Some people might think a day or more of rain on a trip to see plants and wild landscapes would be a bad thing. To the contrary, a rainy road trip is one of the best possible ways to have an exciting time and capture beautiful photographs. The rainbow over Anza Borrego is certainly not going to happen on a blue sky day. Plants are evenly illuminated in the clouds, and often are luminescent. It is also not 100 degrees in the desert so hiking is comfortable, if sometimes damp.
We were hiking in the Kelso Dunes, and a massive wall of fog descended with incredible speed. It obliterated the landscape, so you might think, bad news. One Latvian at the dunes saw it that way and drove off to find sunny weather. My friend Charles Mann and I thought otherwise. We headed in the same direction it was traveling and managed to find the fog again in the desert. Fog is unusual in the desert, so these are pictures that don’t come easily.
Plant photography is improved with a bit of weather. Check out the cacti and yucca (Joshua Tree) in the fog. Chasing it down let us view a really magical scene that is not often viewed in the Mojave. There were some challenges. I had to drive literally hundreds of miles to avoid various mudslides and flash floods. One section I was stuck driving through a section of road that was raining rocks and boulders onto the highway. Took some dodging, but no damage.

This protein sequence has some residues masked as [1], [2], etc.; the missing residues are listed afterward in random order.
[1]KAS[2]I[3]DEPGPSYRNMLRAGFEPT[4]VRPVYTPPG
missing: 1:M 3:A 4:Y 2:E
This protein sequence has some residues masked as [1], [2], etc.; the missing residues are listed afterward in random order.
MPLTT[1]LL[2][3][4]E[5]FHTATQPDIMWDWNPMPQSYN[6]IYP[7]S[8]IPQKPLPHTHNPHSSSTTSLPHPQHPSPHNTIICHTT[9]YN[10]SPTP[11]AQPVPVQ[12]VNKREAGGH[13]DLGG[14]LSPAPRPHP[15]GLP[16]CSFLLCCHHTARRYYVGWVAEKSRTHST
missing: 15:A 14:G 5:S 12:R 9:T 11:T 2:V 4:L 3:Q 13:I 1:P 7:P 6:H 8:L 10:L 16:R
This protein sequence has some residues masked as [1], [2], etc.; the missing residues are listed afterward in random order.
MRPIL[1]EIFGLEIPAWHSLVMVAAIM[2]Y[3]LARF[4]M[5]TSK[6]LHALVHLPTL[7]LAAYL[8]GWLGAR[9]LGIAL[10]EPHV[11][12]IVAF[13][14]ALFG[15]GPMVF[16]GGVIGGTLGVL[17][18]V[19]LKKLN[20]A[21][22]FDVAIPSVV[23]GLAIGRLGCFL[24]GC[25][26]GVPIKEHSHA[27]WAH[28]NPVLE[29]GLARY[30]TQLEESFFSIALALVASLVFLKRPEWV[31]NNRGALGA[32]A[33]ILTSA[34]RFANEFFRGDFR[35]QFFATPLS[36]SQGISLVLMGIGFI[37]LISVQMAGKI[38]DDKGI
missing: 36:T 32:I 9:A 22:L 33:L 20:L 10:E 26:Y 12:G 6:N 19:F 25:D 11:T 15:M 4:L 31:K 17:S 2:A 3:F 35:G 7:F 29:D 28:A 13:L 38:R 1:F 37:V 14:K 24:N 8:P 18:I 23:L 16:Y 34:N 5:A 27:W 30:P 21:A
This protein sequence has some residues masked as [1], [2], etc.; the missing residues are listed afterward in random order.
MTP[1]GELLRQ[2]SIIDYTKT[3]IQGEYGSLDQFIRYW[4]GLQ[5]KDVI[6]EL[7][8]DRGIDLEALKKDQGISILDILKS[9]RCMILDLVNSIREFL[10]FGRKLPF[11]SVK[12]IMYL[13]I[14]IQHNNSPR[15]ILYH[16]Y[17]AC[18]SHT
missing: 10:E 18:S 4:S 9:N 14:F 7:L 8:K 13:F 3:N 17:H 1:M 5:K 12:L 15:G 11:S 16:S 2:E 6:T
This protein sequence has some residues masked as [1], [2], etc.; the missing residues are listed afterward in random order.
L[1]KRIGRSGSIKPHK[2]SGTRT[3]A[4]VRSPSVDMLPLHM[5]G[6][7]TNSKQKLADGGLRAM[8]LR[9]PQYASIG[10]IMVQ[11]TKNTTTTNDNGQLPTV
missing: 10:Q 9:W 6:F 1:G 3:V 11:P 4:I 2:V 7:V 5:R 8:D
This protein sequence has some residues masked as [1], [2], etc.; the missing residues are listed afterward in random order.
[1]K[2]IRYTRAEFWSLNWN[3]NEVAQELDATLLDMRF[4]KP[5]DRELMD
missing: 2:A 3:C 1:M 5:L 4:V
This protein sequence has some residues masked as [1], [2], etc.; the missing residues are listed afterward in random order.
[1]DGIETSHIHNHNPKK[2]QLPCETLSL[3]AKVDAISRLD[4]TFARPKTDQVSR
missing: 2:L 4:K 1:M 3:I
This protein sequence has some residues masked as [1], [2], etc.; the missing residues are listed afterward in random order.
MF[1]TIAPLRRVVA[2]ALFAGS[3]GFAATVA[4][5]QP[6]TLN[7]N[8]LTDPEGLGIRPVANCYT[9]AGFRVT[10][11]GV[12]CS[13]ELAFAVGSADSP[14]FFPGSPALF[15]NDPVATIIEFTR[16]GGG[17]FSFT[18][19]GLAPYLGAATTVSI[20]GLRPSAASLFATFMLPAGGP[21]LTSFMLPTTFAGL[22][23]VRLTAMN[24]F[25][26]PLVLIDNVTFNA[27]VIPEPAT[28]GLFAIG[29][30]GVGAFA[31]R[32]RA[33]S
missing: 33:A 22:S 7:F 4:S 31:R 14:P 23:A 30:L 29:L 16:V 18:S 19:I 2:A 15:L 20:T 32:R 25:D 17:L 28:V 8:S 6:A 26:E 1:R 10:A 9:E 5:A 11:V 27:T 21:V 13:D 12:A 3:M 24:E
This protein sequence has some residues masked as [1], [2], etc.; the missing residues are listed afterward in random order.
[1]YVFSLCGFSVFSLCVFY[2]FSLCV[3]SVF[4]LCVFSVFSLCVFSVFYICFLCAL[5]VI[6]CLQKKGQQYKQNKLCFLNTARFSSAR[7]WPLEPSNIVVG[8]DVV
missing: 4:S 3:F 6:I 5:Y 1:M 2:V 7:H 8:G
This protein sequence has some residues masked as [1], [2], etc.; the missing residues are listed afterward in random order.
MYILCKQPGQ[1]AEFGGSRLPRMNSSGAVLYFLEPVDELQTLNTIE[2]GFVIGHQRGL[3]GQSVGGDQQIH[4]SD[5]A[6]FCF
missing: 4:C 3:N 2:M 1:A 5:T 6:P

Landscape pictures are always made better with clouds and action. Like Charles says, landscape photography is largely a picture of the sky and a bit of other stuff in the foreground. With storms come big waves. Some of those were pretty impressive this trip. And the Joshua Trees were lovely in the fog (Yucca brevifolia). The fog bank creates a simple and clean background and enhances the view. We just had to deal with rivers out of their banks and road closures, but the beauty of it all made it worth every minute.